For example, in Colorado, there are state anti-discrimination laws, one of the leading candidates for Governor is a gay man who is currently one of our Congressmen, we have had lesbian speakers of the state house, a high official in Denver's school district is a gay man who was a former state legislator, and a DA in a fairly conservative suburb of Denver vigorously prosecuted and obtained a conviction against a man who murdered a transwoman on account of her trans-status including a hate crime count, and a transman serves in the U.S. military in one of the state's federal military bases. When I walk the halls of my children's high school in Denver, the walls are full of official administration proclamations of support for LGBT students that is backed up by action and reflected in how my children's many LGBT friends were treated in their school. Denver's clerk's office proudly proclaims that it marries hundreds, if not thousands, of same sex couples every year.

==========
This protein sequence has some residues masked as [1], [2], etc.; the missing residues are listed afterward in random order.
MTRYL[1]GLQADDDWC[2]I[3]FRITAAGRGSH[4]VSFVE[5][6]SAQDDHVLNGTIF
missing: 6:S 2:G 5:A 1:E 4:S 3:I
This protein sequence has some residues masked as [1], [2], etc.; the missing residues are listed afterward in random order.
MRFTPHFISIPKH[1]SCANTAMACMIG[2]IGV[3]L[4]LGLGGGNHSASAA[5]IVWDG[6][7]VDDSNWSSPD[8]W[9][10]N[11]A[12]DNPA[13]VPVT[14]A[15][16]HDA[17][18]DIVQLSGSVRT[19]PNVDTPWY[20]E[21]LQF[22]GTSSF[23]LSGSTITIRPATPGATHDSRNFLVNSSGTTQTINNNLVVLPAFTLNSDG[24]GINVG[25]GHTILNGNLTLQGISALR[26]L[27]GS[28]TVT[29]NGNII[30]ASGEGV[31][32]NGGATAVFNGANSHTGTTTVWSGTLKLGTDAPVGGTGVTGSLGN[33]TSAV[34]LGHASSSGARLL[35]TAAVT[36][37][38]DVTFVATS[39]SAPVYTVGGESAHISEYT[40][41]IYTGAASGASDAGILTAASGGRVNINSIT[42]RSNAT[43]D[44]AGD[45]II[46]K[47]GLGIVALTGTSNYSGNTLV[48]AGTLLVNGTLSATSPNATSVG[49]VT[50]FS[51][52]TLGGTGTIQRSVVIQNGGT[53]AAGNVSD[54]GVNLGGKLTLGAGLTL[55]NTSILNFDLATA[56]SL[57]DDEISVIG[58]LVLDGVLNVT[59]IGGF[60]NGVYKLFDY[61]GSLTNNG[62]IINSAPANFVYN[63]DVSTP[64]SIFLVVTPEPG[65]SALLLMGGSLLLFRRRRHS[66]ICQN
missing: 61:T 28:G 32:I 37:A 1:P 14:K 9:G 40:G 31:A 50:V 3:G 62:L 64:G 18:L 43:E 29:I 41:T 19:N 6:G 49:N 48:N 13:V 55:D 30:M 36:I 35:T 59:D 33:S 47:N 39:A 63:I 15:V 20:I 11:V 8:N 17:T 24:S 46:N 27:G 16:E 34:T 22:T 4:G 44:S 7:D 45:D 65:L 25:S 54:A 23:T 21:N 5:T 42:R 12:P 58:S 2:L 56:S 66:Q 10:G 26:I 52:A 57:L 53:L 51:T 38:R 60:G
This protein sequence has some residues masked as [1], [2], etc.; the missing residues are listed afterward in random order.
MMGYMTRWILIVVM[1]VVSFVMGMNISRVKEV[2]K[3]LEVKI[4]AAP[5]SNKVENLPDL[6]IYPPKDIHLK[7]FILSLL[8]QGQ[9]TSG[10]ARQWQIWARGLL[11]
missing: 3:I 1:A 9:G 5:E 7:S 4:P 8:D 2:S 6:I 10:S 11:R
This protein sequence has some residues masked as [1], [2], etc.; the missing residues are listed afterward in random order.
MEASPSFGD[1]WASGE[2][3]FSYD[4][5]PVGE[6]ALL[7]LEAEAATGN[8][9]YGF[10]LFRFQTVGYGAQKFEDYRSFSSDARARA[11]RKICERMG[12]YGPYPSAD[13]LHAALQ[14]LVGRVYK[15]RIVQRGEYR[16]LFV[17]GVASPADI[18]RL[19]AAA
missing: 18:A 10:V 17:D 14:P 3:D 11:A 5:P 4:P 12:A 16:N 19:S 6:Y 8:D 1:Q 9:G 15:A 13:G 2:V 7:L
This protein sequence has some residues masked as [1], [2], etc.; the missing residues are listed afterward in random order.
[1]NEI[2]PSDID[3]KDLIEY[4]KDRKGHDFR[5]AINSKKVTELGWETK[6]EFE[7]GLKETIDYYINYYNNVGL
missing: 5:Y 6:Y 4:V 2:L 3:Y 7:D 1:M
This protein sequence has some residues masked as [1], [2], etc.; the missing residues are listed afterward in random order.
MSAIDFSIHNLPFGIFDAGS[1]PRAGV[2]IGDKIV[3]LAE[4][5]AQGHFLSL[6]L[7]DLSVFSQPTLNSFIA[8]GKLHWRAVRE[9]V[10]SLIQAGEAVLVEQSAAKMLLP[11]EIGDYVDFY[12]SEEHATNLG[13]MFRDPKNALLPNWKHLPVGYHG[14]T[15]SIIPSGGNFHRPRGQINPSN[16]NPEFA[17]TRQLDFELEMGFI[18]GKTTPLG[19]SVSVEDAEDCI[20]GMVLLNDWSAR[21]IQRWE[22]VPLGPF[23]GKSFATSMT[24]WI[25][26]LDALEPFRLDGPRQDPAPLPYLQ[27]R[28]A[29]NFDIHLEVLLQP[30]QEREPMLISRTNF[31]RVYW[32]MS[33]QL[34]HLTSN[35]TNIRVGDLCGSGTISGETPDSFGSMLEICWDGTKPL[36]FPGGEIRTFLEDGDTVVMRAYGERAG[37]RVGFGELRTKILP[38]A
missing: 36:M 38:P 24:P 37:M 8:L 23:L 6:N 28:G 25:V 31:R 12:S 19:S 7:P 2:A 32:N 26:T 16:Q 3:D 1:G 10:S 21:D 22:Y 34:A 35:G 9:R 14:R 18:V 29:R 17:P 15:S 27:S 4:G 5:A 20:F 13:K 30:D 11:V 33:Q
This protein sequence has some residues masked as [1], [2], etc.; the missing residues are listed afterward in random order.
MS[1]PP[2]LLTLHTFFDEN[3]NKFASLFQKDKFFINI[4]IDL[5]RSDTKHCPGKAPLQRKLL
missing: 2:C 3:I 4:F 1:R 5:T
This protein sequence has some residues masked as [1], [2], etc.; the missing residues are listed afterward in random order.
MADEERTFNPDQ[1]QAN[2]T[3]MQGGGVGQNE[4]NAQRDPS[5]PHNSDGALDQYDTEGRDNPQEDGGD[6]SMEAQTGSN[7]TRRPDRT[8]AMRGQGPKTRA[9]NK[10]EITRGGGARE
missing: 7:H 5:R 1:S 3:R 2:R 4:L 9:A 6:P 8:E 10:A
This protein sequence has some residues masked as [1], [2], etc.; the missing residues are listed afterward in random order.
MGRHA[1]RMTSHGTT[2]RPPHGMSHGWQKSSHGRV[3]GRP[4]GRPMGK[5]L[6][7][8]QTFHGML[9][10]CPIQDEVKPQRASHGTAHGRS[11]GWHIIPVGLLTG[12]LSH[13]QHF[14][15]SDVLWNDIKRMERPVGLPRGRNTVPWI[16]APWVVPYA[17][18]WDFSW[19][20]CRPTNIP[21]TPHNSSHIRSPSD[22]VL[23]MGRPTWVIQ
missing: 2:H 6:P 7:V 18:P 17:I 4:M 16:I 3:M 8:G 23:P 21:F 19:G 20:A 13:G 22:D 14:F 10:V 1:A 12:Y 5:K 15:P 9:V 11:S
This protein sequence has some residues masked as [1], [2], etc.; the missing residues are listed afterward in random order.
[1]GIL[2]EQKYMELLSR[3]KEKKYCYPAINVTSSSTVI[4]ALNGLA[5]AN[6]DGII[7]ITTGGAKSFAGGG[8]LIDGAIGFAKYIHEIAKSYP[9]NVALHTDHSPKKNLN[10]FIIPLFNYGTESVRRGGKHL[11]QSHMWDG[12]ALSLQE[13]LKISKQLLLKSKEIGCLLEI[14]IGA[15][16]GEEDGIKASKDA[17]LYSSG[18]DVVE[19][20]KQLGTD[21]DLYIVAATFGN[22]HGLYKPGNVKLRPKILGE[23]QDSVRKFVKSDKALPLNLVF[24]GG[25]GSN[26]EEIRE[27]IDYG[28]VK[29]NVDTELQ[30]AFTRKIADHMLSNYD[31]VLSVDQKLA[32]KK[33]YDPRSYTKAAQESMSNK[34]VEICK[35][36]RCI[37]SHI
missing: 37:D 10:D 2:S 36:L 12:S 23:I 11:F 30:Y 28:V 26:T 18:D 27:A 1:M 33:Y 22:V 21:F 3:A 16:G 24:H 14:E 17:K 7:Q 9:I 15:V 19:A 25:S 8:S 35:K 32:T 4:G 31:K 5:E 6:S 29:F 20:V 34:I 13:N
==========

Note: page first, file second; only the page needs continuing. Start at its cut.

This doesn't mean life is perfect in Colorado, but it isn't official persecution of the kind that would rise to refugee status either. And, since anyone in the U.S. can move to Colorado or other relatively LGBT friendly states, there would not be any ground to claim refugee status. Canada, for example, would not admit someone as a refugee based upon persecution for LGBT status if that person did not demonstrate that they could not escape persecution by moving to metropolitan Denver or San Francisco or New York City.

The U.S. is not necessarily the very best place in the world to be LGBT, but it is certainly near the top, despite the fact that the struggle for LGBT rights is ongoing and will be indefinitely and it isn't perfect.

  • "People can freely travel and relocate to other parts of the United States" I don't know why I didn't think of this, but it is a good response. Perhaps I can relocate to CO or the West Coast before it gets really bad here. However, you didn't mention how this effects the impoverished (e.g., the poor can't simply drive to CO and start a new life). More importantly you haven't addressed the very real risk of violence we live in fear of every day ( splinternews.com/… ). – Rubellite Fae Apr 11 '18 at 5:08